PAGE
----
My Furry Boy

No, I don’t mean the giant, despite his natural leg sweaters, and fur vest. I mean my real fur boy, Darwin. Darwin has a very interesting relationship with my other little boys. When we first brought Oee home from the hospital Darwin wouldn’t look at me for about a month. He would reluctantly follow commands I gave him but he refused to look me in the eye. He knew I had just completely ruined the life he was so accustomed to, being treated like our baby! (Apparently our dog is a misogynist and has no understanding of the birds and the bees, since according to him, I am solely responsible/to blame for our children.)

Darwin’s relationship with Oee evolved as Oee got older. The pinnacle of his torment was when Oee learned to crawl and Darwin could no longer just move away from the pint-sized maul-machine. Things slowly got better from that point and now they even seem to play together. When we brought Wossy home, Darwin already knew the drill and was resigned to his fate. There was no anger with me, just pity for himself. And boy can he ever look pitiful!

Regardless of Darwin’s frustration with ME for having brought children into our home, he has always been incredibly gentle with, and protective of, both the boys. Oee can climb all over Darwin, put whole hands in his mouth, and even ride him like a horse. (While pounding his chest and saying baby gorilla. I know, we have a strange kid with an impressive and weird imagination) We can no longer take Darwin to the park with Oee because he freaks out as soon as Oee is on any playground equipment and is desperate to “rescue” Owen from the slide or teeter totter or god-forbid another child that wants to play with him.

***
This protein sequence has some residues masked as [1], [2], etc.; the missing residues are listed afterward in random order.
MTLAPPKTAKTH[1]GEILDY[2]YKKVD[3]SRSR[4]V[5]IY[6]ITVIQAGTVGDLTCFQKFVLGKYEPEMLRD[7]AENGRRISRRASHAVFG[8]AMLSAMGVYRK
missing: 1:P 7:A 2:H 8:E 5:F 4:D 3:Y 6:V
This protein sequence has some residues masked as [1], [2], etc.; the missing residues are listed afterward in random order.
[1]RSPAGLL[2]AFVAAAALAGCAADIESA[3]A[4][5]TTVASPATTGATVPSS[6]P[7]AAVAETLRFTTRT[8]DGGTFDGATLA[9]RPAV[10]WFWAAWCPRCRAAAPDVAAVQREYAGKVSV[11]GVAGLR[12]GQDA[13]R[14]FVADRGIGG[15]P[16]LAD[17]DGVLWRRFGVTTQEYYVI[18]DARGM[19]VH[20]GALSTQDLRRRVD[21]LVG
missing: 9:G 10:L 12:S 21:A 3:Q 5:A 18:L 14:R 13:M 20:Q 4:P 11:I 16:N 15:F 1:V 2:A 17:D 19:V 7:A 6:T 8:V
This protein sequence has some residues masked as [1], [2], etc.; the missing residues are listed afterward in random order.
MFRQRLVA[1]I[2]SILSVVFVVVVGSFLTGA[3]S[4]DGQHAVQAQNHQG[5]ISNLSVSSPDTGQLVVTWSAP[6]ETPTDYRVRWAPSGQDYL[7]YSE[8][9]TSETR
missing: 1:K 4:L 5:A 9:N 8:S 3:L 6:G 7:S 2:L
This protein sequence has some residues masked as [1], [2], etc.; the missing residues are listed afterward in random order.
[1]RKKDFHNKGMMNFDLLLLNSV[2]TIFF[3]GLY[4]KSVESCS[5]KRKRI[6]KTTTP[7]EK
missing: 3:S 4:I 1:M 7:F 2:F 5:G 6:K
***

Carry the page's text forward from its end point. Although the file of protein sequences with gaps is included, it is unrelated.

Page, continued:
Oee mounting Darwin for a baby gorilla horsey ride and Darwin watching over Wossy as he sleeps.

Oee mounting Darwin for a baby gorilla horsey ride and Darwin watching over Wossy as he sleeps.

It isn’t that surprising, since Darwin has always been protective of us and he can even sound like a guard dog, when he feels like it. He is so protective that he even barks when people come to the door now. (Great job. The dog takes up barking when I have 2 little ones whose naps I desperately rely on. Awesome.) I noticed this last night, when I ran over to my sick sister’s house at midnight and returned home 20 minutes later. Darwin heard me on the porch steps and tried to wake up all three sleeping boys. But Darwin’s protective instinct seems a bit confused, since he stops barking immediately when whoever is outside gets into the house even if he has no idea who it is. So, monkey bars and Jehovah’s Witnesses beware, Darwin is ready for you, but anyone who makes it in to our house, you’ll probably be fine!

Advertisements

Don’t Mind Me While I Catch My Breath

To say parenting is nerve-wracking is the understatement of my entire life. For more than 2 years (and for the rest of our lives!) the single most important job the giant and I have had is keeping our boys safe. In spite of themselves. It is amazing that the human race has survived as long as we have, given that every baby and toddler seems hell-bent on maiming themselves. “Why sure, I should definitely dive head first down the front steps”, “Let me touch the stove-windex-whatever, while I explain to you not to touch it” “Must. Roll. Off. Couch.” or my personal favourite “I wonder what my hand would feel like inside that pitbull’s mouth”.

It is not surprising to me that there are a lot of moments of terror, which have always turned out to be ok, but leave my heart rate sky high and me scrambling to catch my breath. Even with my children both directly in front of me, any loud noise resembling something coming down a flight of stairs leaves me completely panicked.